'Big Brother'-style IT systems are now watching half of the UK's employees, fuelling fear and stress in the workplace.
More than 12 million people are scrutinised by electronic surveillance at work causing a sharp rise in stress levels, according to a survey by the Policy Studies Institute (PSI).
For 23 percent of UK employees, these IT systems are used to check the quality of work produced. Feelings of exhaustion and anxiety related to work are 7.5 percent higher among these 23 percent.
Privacy advocates say the surge in cyber-snooping by bosses will land an increasing number of employers in court defending breaches of the Human Rights Act.
Last year a college secretary from Wales represented by human rights group Liberty won a legal battle against her employers after her personal communications were monitored for 18 months without her consent.
Simon Davies, director of Privacy International, told ZDNet.co.uk's sister site silicon.com that the 50 percent figure is a "crucial landmark" in the workplace.
He said: "The Data Protection Act offers woeful protection for employees and I would call on the government to present greater protections. I guarantee that we will see more and more human rights cases as this surveillance increases. Surveillance has serious health implications and the government has ignored this."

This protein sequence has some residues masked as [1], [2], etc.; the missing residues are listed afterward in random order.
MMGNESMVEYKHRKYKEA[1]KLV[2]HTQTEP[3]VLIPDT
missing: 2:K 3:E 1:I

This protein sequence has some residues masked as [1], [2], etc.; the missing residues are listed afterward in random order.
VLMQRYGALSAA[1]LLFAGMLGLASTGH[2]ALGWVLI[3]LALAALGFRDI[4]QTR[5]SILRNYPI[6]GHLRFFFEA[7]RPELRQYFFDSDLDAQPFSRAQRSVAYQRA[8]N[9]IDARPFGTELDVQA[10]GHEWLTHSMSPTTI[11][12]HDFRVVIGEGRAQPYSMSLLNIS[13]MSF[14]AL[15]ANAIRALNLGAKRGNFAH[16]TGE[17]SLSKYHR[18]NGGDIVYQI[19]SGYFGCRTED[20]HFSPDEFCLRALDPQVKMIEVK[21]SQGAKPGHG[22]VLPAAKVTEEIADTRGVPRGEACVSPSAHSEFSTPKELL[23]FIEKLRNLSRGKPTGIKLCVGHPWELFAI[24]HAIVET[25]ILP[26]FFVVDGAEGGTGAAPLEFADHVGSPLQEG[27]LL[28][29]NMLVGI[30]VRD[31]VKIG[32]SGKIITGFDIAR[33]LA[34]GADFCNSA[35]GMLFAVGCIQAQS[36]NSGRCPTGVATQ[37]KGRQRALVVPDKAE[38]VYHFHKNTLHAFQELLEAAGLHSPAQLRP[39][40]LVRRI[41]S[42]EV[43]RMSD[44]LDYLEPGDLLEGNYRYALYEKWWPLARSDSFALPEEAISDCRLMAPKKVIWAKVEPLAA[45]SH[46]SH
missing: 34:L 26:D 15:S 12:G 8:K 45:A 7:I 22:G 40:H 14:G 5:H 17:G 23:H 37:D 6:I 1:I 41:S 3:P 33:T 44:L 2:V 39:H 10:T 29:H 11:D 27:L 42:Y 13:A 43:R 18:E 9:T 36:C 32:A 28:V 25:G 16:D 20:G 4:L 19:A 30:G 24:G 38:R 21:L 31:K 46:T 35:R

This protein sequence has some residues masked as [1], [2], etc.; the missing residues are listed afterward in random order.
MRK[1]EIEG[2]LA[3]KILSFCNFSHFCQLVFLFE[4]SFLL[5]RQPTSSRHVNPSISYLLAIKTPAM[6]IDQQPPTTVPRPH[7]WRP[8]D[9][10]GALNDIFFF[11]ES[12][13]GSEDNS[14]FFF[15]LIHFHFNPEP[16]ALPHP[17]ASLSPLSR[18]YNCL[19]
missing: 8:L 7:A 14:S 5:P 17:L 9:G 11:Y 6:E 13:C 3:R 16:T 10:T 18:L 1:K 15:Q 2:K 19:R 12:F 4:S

Michael White, one of the report's authors and research fellow at the PSI, said: "The immediate problem is likely to be a high level of job turnover and increased work strain is associated with adverse health implications. There is certainly the potential that employers could be facing more challenges."
Speaking at the time of their legal victory for the college secretary, Liberty's legal director James Welch said: "Employees don't leave their personal privacy at the front door when they come to work each day. This judgment makes perfectly clear that employers who spy on their staff are infringing their privacy."
Monitoring noted by the PSI study includes logging emails and internet usage, keystroke loggers, recording and timing calls and measuring shop-till throughput.
Bearing the brunt of the IT scrutiny are administrative and white-collar employees, such as call-centre staff and data-entry workers, who complained of an increase in work strain of 10 percent when they are being watched.
But an increasing number of semi-skilled and manual workers, such as production line and distribution workers are also under the electronic eye, similarly reporting an increase in work strain of eight per cent when under scrutiny.
IT monitoring also applies to many managers and professionals but the study, funded by the Economic and Social Research Council, found no adverse effects for this group.